My cook showed not the smallest iota of culinary satisfaction, which rendered her request a declaration of domestication and by complying I inadvertently hoisted the white flag.
“You know I don’t drink,” I said, confused at conflicting thoughts that waged patriotic warfare against a rumbling stomach and starved emotions.
I reached for a juicy crab cube. The sharp crack of a heavy wooden spoon, as it fell across my wrist, catapulted me out of my seafood-intoxicated stupor. Looted crabmeat splatted on the counter.
“Are you mad?”
I rubbed my wrist, fearing the Venusian home-invader would strike twice. Issuing tsuki, I snatched the dropped cube and consumed it.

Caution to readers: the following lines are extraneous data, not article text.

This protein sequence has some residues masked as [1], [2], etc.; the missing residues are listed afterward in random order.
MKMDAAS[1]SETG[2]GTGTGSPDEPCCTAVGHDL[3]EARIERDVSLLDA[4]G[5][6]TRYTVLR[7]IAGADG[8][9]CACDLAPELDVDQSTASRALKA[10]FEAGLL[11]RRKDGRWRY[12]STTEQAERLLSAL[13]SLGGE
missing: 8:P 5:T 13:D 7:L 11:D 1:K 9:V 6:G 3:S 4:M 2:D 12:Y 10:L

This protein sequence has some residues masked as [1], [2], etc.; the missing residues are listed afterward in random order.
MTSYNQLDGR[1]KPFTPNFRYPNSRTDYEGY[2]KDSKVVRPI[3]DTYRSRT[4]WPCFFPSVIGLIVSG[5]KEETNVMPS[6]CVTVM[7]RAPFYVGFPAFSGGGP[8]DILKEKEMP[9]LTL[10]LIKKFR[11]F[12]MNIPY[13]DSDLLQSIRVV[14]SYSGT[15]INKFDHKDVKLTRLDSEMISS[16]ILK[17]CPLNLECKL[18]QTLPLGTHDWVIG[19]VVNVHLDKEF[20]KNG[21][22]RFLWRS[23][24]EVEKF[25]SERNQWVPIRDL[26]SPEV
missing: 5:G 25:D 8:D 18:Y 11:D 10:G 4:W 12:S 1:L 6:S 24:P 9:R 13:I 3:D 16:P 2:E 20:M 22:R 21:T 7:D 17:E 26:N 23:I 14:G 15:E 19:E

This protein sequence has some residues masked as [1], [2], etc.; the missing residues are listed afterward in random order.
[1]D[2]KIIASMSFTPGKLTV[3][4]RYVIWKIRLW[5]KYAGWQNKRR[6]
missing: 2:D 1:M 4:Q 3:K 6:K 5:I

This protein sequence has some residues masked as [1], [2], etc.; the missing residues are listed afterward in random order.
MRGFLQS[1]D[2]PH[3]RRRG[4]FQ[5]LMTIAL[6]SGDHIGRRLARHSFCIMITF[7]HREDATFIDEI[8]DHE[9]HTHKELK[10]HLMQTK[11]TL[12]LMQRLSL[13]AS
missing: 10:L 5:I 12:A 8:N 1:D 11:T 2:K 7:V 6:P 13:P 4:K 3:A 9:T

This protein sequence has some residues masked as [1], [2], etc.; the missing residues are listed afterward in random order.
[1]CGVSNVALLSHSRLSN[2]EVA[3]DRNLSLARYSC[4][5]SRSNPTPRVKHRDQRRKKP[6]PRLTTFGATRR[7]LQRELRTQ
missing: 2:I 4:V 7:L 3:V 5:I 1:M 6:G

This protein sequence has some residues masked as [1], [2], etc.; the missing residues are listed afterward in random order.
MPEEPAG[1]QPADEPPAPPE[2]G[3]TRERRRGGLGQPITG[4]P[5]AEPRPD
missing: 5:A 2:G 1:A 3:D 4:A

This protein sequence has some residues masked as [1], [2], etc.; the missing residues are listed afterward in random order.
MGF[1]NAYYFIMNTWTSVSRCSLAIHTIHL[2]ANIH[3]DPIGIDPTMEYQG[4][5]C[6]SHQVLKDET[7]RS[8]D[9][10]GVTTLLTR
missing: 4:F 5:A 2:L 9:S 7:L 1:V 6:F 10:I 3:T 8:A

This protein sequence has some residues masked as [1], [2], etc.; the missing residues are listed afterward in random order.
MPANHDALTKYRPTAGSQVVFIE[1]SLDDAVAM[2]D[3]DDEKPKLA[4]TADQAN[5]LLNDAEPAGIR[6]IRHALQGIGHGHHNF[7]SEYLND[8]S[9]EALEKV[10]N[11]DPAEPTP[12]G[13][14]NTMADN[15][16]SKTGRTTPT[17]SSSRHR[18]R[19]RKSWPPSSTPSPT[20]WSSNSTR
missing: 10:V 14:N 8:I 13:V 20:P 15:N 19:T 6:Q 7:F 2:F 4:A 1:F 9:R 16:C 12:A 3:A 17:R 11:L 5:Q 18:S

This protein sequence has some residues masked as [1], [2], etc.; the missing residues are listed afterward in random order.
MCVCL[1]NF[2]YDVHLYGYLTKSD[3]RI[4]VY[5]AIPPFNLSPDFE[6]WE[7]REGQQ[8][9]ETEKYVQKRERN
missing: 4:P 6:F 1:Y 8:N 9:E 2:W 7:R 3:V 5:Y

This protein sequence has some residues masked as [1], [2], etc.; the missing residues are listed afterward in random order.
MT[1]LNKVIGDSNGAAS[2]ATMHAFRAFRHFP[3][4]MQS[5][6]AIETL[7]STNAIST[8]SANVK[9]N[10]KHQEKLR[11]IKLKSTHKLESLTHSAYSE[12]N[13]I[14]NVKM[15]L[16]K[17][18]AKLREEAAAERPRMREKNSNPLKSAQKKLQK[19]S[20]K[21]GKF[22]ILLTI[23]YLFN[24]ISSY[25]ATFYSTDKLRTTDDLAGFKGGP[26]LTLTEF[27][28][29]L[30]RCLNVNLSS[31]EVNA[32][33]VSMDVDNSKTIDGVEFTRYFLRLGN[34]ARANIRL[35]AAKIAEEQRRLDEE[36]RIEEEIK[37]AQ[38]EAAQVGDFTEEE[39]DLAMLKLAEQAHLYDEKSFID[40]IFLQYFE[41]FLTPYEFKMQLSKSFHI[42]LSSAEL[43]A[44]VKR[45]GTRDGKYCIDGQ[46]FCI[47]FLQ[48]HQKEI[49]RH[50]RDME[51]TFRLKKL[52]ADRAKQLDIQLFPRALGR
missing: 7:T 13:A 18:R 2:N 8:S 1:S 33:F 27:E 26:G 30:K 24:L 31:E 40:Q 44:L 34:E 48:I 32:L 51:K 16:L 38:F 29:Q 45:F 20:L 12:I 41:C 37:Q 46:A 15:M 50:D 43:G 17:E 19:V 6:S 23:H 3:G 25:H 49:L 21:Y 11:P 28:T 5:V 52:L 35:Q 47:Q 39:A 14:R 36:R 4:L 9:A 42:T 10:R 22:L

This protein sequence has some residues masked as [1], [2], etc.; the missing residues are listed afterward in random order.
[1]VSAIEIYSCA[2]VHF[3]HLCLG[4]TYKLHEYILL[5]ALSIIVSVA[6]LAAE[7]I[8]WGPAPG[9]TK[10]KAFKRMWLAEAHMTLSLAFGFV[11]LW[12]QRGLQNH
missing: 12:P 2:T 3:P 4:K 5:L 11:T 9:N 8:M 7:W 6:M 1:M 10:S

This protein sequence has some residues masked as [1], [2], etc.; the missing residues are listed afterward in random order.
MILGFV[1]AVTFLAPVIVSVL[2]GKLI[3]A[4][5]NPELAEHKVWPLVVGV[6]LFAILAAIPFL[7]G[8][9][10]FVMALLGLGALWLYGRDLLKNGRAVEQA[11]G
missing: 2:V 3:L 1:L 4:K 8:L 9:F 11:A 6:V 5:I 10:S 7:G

“Wash your hands before you maul the food, please” she chastised, spoon poised, lest I entertained another tactical crabmeat assault.
A bottle of sparkling Rosé waited on the counter. Parole prohibited drinking. I mourned the loss of wine and chose not to stock wine glasses, whose existence would only mock my spirit-loss. I filled a water glass with sparkling Rose` and contented myself with grape juice to blend in. Odera hummed an old Scottish tune, filled with rising and falling cadences. It was a well-known Scottish dirge sung during Sowen to assist those who had passed beyond this world and journeyed to reach the next. I could not tell if she mocked me. Odera had perfected the art of understatement.
She eyed the fullness of her glass.
“Are you trying to get me drunk?”
“I become more handsome with each glass. I’ll be irresistible in short order.”
“Bruce, one bottle isn’t nearly enough.”